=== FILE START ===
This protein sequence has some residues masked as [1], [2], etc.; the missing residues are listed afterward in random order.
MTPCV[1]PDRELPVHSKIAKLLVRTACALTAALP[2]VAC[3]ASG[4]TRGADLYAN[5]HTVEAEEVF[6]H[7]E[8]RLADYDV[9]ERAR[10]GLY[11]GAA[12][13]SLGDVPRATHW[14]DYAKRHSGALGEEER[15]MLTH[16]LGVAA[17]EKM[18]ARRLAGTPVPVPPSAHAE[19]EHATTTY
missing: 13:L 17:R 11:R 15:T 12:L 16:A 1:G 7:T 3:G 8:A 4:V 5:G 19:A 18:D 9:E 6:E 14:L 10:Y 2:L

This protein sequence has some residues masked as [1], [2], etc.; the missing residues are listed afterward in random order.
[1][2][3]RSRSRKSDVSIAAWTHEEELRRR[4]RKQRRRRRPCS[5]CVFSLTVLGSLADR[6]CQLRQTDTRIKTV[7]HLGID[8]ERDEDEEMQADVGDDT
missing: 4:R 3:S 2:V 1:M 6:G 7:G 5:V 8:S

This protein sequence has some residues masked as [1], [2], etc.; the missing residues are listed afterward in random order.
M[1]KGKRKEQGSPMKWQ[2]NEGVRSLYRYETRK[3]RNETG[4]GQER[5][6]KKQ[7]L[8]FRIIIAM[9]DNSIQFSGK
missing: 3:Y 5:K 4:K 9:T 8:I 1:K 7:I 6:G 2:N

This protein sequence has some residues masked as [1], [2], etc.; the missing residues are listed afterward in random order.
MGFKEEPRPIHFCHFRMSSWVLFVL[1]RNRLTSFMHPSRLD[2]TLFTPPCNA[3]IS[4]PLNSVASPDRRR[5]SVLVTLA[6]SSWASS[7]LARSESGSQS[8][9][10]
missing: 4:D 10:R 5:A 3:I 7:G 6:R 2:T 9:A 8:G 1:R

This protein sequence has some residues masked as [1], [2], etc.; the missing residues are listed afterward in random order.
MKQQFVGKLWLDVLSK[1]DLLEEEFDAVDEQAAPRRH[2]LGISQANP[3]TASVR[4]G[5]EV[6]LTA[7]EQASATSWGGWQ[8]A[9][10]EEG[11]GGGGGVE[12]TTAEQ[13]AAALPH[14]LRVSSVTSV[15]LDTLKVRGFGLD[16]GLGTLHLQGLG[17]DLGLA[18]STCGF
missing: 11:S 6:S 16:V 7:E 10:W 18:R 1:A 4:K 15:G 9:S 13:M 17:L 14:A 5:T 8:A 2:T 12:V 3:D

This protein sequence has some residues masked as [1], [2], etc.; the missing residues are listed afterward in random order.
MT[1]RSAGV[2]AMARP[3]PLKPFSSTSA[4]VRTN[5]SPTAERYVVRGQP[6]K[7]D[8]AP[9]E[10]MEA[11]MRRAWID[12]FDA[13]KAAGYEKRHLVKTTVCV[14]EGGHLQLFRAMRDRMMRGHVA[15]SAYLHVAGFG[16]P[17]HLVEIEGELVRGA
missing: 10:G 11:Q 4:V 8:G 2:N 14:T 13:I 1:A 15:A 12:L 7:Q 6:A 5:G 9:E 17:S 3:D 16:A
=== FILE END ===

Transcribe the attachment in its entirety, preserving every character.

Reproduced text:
This protein sequence has some residues masked as [1], [2], etc.; the missing residues are listed afterward in random order.
MTPCV[1]PDRELPVHSKIAKLLVRTACALTAALP[2]VAC[3]ASG[4]TRGADLYAN[5]HTVEAEEVF[6]H[7]E[8]RLADYDV[9]ERAR[10]GLY[11]GAA[12][13]SLGDVPRATHW[14]DYAKRHSGALGEEER[15]MLTH[16]LGVAA[17]EKM[18]ARRLAGTPVPVPPSAHAE[19]EHATTTY
missing: 13:L 17:R 11:R 15:T 12:L 16:A 1:G 7:T 3:G 8:A 4:V 5:G 19:A 18:D 9:E 6:E 14:L 10:Y 2:L

This protein sequence has some residues masked as [1], [2], etc.; the missing residues are listed afterward in random order.
[1][2][3]RSRSRKSDVSIAAWTHEEELRRR[4]RKQRRRRRPCS[5]CVFSLTVLGSLADR[6]CQLRQTDTRIKTV[7]HLGID[8]ERDEDEEMQADVGDDT
missing: 4:R 3:S 2:V 1:M 6:G 7:G 5:V 8:S

This protein sequence has some residues masked as [1], [2], etc.; the missing residues are listed afterward in random order.
M[1]KGKRKEQGSPMKWQ[2]NEGVRSLYRYETRK[3]RNETG[4]GQER[5][6]KKQ[7]L[8]FRIIIAM[9]DNSIQFSGK
missing: 3:Y 5:K 4:K 9:T 8:I 1:K 7:I 6:G 2:N

This protein sequence has some residues masked as [1], [2], etc.; the missing residues are listed afterward in random order.
MGFKEEPRPIHFCHFRMSSWVLFVL[1]RNRLTSFMHPSRLD[2]TLFTPPCNA[3]IS[4]PLNSVASPDRRR[5]SVLVTLA[6]SSWASS[7]LARSESGSQS[8][9][10]
missing: 4:D 10:R 5:A 3:I 7:G 6:R 2:T 9:A 8:G 1:R

This protein sequence has some residues masked as [1], [2], etc.; the missing residues are listed afterward in random order.
MKQQFVGKLWLDVLSK[1]DLLEEEFDAVDEQAAPRRH[2]LGISQANP[3]TASVR[4]G[5]EV[6]LTA[7]EQASATSWGGWQ[8]A[9][10]EEG[11]GGGGGVE[12]TTAEQ[13]AAALPH[14]LRVSSVTSV[15]LDTLKVRGFGLD[16]GLGTLHLQGLG[17]DLGLA[18]STCGF
missing: 11:S 6:S 16:V 7:E 10:W 18:R 1:A 4:K 15:G 9:S 13:M 17:L 14:A 5:T 8:A 2:T 12:V 3:D

This protein sequence has some residues masked as [1], [2], etc.; the missing residues are listed afterward in random order.
MT[1]RSAGV[2]AMARP[3]PLKPFSSTSA[4]VRTN[5]SPTAERYVVRGQP[6]K[7]D[8]AP[9]E[10]MEA[11]MRRAWID[12]FDA[13]KAAGYEKRHLVKTTVCV[14]EGGHLQLFRAMRDRMMRGHVA[15]SAYLHVAGFG[16]P[17]HLVEIEGELVRGA
missing: 10:G 11:Q 4:V 8:G 2:N 14:T 13:I 1:A 15:A 12:L 7:Q 6:A 5:G 9:E 17:S 3:D 16:A